Dramatically improve the odds of your venture’s success by rooting out and mitigating knowable risks with a premortem.
In startup culture, optimism tends to flourish at the expense of honest pessimism. At Foundational, we embrace this by starting our strategy engagements collaborating with our clients to agree on how the world must be changing, what their teams are doing to bring about that change, and how we will measure the achievement of their inevitable success… we also use a novel process that quickly identifies the likely causes of failure well before they occur. It’s a simple and impactful technique that any team can do for themselves in under an hour.
Trust is the missing feature your customers demand.
Foundational has found that most healthcare technology startups’ greatest business challenges are fundamentally related to building trust with their end-users. While all startups face the challenge of trust, the healthcare space most clearly illustrates the need to interweave it throughout a product’s value proposition and core values. We’ve seen the impact of fine-tuning these two specific areas improve first-time user onboarding completion by as much as 300%.
How to eliminate the #1 killer of startups
I recently I wrote about the Product Management Gap: the period of time between having a successful demonstration of a technical innovation (the proof-of-concept) and when a full-time team member is assigned to focus on managing the product(s) that feature it.
The Product Management Gap is a pervasive and deadly problem in the VC-backed startup space that I feel accounts for over half of the ventures that succumb to the dreaded Series A Crunch. Although it’s easy to identify, and affects nearly every startup, the Gap is also stubbornly difficult to fix without access to the talent, and budget growth-stage companies have at their disposal to hire qualified Product Managers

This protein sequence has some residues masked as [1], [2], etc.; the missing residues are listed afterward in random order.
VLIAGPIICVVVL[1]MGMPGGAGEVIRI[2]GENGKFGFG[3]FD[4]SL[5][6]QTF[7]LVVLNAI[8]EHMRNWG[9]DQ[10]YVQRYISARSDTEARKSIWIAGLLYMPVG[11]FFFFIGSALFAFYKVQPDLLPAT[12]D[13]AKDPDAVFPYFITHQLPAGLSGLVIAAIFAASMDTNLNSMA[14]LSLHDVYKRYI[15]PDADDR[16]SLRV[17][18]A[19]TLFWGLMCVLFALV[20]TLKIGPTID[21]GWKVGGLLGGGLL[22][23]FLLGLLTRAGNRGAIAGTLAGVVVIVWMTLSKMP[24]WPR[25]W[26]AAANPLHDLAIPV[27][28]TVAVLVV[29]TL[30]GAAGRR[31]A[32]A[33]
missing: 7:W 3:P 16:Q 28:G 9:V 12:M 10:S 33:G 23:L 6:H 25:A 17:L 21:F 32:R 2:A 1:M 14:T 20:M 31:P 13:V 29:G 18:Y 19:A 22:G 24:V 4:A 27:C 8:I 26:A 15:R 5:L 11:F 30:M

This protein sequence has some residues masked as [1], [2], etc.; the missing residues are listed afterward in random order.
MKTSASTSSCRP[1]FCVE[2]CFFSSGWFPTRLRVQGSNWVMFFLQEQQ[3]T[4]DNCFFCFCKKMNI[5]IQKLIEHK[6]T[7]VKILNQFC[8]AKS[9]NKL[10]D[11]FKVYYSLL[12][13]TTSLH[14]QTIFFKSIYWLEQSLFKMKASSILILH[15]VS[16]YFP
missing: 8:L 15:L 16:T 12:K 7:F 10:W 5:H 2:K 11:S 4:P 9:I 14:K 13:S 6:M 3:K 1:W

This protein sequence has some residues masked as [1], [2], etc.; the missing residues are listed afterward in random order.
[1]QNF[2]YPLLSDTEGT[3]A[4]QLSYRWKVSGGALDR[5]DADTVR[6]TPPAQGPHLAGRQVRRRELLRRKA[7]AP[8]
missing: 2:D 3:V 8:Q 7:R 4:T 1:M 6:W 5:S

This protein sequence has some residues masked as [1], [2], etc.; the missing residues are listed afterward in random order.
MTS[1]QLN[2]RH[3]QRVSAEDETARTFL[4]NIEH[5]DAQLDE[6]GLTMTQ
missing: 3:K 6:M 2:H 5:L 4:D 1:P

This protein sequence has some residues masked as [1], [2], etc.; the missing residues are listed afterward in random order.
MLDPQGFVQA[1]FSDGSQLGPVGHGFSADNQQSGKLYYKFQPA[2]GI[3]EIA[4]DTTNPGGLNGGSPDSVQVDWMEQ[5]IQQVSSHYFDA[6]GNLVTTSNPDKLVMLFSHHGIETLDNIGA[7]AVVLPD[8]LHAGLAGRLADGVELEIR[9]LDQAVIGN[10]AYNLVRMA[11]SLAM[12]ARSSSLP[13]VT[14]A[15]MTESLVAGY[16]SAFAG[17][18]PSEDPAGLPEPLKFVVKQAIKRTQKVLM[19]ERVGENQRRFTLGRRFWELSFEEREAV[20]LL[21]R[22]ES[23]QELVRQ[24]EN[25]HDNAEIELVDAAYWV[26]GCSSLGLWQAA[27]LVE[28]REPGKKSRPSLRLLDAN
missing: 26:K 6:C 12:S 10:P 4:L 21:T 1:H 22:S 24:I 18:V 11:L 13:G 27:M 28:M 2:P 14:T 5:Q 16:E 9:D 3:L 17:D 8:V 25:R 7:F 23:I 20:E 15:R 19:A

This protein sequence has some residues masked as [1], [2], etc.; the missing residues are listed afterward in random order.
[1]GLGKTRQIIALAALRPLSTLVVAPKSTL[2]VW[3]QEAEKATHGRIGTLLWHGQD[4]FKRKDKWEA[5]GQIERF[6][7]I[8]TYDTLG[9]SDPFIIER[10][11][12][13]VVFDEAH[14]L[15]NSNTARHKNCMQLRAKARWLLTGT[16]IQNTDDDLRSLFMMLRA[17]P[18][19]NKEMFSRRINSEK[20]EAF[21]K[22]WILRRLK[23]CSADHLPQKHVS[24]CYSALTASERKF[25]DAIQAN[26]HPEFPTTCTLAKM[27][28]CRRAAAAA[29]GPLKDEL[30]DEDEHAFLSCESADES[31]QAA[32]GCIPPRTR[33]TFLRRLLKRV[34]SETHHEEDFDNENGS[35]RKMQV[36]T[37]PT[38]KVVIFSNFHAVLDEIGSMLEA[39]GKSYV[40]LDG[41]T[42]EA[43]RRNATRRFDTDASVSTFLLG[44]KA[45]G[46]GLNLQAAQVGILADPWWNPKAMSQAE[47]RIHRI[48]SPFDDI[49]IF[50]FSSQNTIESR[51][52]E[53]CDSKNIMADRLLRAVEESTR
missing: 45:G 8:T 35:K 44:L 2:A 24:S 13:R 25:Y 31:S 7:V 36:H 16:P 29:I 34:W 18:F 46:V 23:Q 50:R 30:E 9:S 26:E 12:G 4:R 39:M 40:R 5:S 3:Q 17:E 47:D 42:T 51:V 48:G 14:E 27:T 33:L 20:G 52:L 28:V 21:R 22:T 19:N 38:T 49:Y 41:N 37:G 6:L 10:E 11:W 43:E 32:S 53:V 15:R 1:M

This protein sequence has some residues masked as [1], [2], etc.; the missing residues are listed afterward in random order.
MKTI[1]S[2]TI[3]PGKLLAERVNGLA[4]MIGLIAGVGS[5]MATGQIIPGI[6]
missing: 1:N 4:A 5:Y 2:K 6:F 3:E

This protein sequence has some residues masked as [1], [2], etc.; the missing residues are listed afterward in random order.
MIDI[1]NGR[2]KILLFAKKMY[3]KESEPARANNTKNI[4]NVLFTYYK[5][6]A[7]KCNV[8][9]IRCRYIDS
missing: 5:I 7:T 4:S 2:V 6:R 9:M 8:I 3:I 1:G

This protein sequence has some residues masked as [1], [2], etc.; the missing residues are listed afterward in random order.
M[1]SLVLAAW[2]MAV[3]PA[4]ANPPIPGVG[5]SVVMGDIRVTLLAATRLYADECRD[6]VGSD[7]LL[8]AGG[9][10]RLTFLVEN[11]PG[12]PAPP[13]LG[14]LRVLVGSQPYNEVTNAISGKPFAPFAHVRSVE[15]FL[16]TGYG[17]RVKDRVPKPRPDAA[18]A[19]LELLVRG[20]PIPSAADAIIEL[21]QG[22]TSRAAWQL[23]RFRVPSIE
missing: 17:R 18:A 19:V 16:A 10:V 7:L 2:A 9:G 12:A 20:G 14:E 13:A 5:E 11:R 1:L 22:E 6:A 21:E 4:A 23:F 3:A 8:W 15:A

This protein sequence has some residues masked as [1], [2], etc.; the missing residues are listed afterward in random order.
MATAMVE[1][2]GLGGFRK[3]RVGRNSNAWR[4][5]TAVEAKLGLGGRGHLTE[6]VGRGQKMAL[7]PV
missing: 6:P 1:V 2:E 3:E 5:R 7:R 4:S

The #1 cause of death for startups is a self-inflicted wound
The Product Management Gap is the period of time between having a successful demonstration of a technical innovation (the proof-of-concept) and when a full-time team member is assigned to focus on managing the product(s) that feature it.
Early-stage funded startups commonly have employees focused on engineering, design, marketing and sales, but rarely do they have a team member dedicated to the one thing they need to get right to raise additional capital: product-market fit.
How rising VC expectations are causing founders to ignore user experiences in favor of unsustainable growth.
The trouble with innovation…
Through my experience as a repeat technical startup founder, I’ve found the greatest difficulty in developing a new technology is not getting something to function. It’s discovering that a user’s tolerance for learning a new workflow is frustratingly low. People are seeing something that’s different, but they are experiencing it through the lens of expectations they’ve been refining over their entire lives… expectations anchored by existing solutions that are measurably worse than the shiny new one.
There is some amount of friction inherent to the adoption of any innovation. A company must immediately convey the value of what they’ve spent months, or years, building. In the world of software, there’s a very brief window of time when a potential user can be convinced that a product meets their need. If a user is not aware of their need at this point in time, then the company faces the additional challenge of educating a consumer. Good Luck!
In no other context is this friction as essential to overcome quickly as in that of a startup. Startups are organizations with a lit fuse. Financial backers have given them a chance to test a new idea. They are operating at a loss, and will go out of business unless they raise additional capital in the near future… and that’s with a dedicated team working long hours at below-market salaries. Investors, employees, and even the founders assume this risk because they believe that their efforts will eventually be rewarded by a lucrative market segment in dire need of their offering.
Why so many startups fail so early.
Everybody knows most startups fail, but what’s surprising is that 70% of seed-funded companies do not survive long enough to raise a subsequent round. In the venture community, this trend is better known as the Series A Crunch, and I believe it’s a consequence of rushing to market without having established sufficient product desirability — or, in Venture Capitalist parlance, traction.
Our perspectives, learnings, and insights on Traction Science, venture capital, product-market fit and startup best practices.